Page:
Ever-controversial Global Times published a surprisingly frank editorial that hit on a long-running Chinese debate over reform, governance, and democracy.
In the airtight Chinese print media world, where officials wield the power to splash the same headline across many newspaper front pages or to keep a taboo subject out of even obscure one-line advertisements, editorials are usually painless scratches over petty social occurrences. One would not expect them to engage their millions of readers on a controversial subject. But that's exactly what Global Times, circulation 2 million, did when it addressed Chinese government corruption. With one unsigned editorial, the paper sparked a heated, if apparently unintended, debate on a sensitive topic that is usually a no-go zone for such large, public discussions.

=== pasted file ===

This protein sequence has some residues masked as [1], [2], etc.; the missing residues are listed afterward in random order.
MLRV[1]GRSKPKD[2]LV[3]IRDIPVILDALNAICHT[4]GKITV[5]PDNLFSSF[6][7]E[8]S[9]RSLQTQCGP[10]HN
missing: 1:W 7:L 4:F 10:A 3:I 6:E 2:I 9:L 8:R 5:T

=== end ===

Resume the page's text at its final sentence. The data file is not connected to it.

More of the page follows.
The tabloid newspaper, owned and published by party mouthpiece People's Daily, dropped a bomb with its editorial last week titled "Fighting Corruption Is a Strenuous Battle in China's Social Development." It argues that corruption exists in all countries, including China, which will not be able to eliminate it any more than can any other country. Rather, it says, the key is to contain corruption to a level that citizens will accept. Comparing China to democratic Asian countries that are also dealing with corruption, the editorial reads, "China is possibly the country in Asia right now where 'the pain of corruption is most keenly felt.'" But unfortunately there is no quick remedy to this pain, because "corruption in China cannot be eliminated through fighting against it or through reform. ... It is a problem embedded in Chinese society's overall level of development," and thus "needs to be solved through 'development.'"